Effect of Deutetrabenazine on Chorea Among Patients With Huntington Disease A Randomized Clinical Trial

Anna Gawrys, Mercer University College of Pharmacy


Huntington disease (HD) is a neurological disorder that affects cognitive and physical functions. Patients with HD suffer from declining mental abilities, from psychiatric disorders, and physically from jerky, involuntary movements. The symptoms can be managed with medication but the progression of the disease cannot be prevented.  American Academy of Neurology for treatment of chorea in patients with HD recommends tetrabenazine, amantadine, or riluzole.


According to the package insert of tetrabenazine, the daily dose must be individualized and it is administered two or three times per day. [2]


A New Drug Application (NDA) for deutetrabenazine was accepted by the U.S. Food and Drug Administration (FDA) for the treatment of chorea associated with HD. [3]


Title: Effect of Deutetrabenazine on Chorea Among Patients With Huntington Disease A Randomized Clinical Trial [4]

Design Randomized, double-blind, placebo-controlled study; N= 90
Objective To evaluate efficacy and safety of deutetrabenazine treatment to control chorea associated with HD
Study Groups Deutetrabenazine (n= 45); placebo (n=45)
Methods Adults diagnosed with HD and a baseline total maximal chorea score of eight or higher (range, 0-28; lower score indicates less chorea) were randomized to receive deutetrabenazine or placebo. The active agent was titrated to optimal dose level over eight weeks and maintained for four weeks, followed by a one-week washout.
Duration August 2013 –  August 2014
Primary Outcome Measure Total maximal chorea score change from baseline to maintenance therapy


Baseline Characteristics   Deutetrabenazine (n=45) Placebo (n= 45)
Age, y 55.4 52.1
Men, n (%) 22 (49) 28 (62)
White, n (%) 45 (100) 38 (84)
Cytosine-adenine-guanine (CAG) repeat length, n 43.4 44.3
36-Item Short Form (SF-36) physical functioning, mean 47.5 43.2
Berg Balance Test, mean 51.3 48.4
Results Unified HD Rating Scale Total Maximal Chorea


Deutetrabenazine (n=45) Placebo (n= 45)
Baseline, mean (SD)* 12.1 (2.7) 13.2 (3.5)
Maintenance, mean (SD)* 7.7 (3.9) 11.3 (4.1)
P-value <0.001 N/A
*SD: standard deviation
Adverse Events Common Adverse Events: somnolence (11.1%), dry mouth (8.9%), diarrhea (8.9%)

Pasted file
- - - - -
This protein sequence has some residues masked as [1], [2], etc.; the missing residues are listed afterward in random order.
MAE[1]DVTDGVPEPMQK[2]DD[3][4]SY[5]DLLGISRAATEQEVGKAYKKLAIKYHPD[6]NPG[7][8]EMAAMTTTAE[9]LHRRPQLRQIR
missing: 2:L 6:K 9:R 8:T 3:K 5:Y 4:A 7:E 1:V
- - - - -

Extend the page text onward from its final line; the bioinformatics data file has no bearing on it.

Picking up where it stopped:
Serious Adverse Events: cholecystitis and agitated depression (2.2%)
Percentage that Discontinued due to Adverse Events: 2.2
Study Author Conclusions Among patients with chorea associated with HD, the use of deutetrabenazine compared with placebo resulted in improved motor signs at 12 weeks. Further research is needed to assess the clinical importance of the effect size and to determine longer-term efficacy and safety.


The treatment for HD includes only a few choices of medications and all of them need to be taken two or three times per day.  The level of compliance decreases when medications have to be taken more than once daily.  The novel medication, deutetrabenazine, is formulated with deuterium that increases the compound’s half-life and consequently allows for once daily dosing.  Deutetrabenazine successfully reduced chorea movements among HD patients and soon may become a viable treatment option.  The use of this medication may be limited by its side effect profile.  This study had a well-diversified population among men and women however the study limitation is its lack of racial diversity and small number of participants.




  1. Suchowersky O, Armstrong MJ, Miyasaki J. Evidence-based guideline: pharmacologic treatment of chorea in Huntington disease: report of the Guideline Development Subcommittee of the American Academy of Neurology. Neurology. 2013;80(10):970.
  2. Tetrabenazine [package insert]. Bridgewater, NJ: Oceanside Pharmaceuticals; 201
  3. SD-809 (deutetrabenazine) FDA Approval Status – Drugs.com. https://www.drugs.com/history/sd-809.html. Published 2016. Accessed July 22, 2016.
  4. Frank S, Testa CM, Stamler D, et al. Effect of Deutetrabenazine on Chorea Among Patients With Huntington Disease: A Randomized Clinical Trial. JAMA. 2016;316(1):40-50.

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